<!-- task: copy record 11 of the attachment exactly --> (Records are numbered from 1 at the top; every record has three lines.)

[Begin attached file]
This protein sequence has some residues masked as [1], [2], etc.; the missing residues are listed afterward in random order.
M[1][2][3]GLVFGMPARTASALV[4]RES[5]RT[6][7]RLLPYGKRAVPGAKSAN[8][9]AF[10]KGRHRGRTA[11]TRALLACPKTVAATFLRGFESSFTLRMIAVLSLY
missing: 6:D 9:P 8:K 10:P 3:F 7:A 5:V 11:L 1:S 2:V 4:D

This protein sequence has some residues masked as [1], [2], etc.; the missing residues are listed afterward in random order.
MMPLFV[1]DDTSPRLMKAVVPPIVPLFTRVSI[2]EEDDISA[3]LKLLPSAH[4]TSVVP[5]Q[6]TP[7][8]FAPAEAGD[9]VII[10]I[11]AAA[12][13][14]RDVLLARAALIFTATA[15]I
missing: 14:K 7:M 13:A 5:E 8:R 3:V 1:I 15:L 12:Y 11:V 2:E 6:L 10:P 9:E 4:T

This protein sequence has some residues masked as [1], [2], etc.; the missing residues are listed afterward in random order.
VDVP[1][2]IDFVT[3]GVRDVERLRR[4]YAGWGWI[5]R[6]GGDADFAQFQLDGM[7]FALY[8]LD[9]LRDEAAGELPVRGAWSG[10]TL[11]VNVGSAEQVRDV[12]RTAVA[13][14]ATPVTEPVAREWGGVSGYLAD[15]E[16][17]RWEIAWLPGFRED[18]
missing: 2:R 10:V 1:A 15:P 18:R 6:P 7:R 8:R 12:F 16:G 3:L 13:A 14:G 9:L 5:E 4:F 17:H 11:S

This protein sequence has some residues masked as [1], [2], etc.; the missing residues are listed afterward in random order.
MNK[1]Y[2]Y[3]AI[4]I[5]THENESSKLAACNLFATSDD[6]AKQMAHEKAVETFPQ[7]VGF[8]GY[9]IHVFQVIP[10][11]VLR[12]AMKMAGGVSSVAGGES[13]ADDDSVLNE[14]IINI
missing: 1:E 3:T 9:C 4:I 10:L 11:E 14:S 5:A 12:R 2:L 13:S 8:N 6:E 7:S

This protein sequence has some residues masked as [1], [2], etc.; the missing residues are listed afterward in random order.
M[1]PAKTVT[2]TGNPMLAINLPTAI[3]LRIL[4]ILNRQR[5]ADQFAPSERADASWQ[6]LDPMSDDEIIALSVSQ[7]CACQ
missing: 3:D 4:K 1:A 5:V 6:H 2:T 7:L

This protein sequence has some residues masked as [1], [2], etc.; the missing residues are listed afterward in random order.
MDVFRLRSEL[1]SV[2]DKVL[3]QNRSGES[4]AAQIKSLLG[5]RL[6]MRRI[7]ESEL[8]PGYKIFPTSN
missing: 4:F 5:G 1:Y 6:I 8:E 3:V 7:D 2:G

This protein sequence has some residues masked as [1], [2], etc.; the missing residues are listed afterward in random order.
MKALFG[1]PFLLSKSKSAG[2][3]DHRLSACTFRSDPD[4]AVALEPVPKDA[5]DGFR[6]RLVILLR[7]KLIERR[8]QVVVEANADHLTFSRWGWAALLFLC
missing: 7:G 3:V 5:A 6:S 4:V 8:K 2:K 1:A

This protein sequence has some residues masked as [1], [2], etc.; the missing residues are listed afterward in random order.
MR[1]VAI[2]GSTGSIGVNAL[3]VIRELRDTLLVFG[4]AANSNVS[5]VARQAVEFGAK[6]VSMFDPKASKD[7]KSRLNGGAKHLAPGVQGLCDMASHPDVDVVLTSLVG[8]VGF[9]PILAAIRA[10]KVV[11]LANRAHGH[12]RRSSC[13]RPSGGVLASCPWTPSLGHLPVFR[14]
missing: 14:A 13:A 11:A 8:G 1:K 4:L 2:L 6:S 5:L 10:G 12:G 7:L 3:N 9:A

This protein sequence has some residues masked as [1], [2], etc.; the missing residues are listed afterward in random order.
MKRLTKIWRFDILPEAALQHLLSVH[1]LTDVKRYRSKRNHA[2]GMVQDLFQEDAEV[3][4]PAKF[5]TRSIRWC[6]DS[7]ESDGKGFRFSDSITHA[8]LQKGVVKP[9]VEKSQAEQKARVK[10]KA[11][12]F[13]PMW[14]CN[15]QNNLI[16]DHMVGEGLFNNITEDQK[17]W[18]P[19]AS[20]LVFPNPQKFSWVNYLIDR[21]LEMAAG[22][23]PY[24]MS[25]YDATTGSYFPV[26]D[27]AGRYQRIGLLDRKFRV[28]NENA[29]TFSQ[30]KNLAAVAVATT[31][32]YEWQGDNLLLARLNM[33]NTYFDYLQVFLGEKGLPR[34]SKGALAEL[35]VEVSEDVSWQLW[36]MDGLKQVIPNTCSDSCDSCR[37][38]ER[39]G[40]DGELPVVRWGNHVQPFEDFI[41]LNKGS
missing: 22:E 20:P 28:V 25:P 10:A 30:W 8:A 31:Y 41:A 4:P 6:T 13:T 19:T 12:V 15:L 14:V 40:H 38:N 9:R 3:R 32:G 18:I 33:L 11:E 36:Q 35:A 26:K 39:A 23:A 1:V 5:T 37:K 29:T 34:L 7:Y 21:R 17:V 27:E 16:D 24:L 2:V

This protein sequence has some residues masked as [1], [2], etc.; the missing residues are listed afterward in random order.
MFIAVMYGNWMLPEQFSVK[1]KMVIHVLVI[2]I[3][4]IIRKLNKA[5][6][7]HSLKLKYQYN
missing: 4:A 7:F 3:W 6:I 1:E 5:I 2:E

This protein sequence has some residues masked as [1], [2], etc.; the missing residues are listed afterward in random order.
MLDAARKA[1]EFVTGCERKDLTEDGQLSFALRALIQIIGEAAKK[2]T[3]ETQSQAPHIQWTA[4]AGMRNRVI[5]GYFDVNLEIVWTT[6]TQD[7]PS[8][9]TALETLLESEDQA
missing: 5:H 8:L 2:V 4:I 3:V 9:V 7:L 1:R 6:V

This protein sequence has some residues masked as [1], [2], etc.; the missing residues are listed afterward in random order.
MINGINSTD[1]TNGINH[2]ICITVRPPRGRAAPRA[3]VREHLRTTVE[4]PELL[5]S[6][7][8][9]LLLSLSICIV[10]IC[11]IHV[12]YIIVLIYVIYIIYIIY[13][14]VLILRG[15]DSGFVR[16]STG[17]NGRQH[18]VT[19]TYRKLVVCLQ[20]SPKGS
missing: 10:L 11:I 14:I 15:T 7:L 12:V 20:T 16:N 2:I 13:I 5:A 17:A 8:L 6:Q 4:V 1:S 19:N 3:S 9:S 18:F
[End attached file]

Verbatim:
This protein sequence has some residues masked as [1], [2], etc.; the missing residues are listed afterward in random order.
MLDAARKA[1]EFVTGCERKDLTEDGQLSFALRALIQIIGEAAKK[2]T[3]ETQSQAPHIQWTA[4]AGMRNRVI[5]GYFDVNLEIVWTT[6]TQD[7]PS[8][9]TALETLLESEDQA
missing: 5:H 8:L 2:V 4:I 3:V 9:V 7:L 1:R 6:V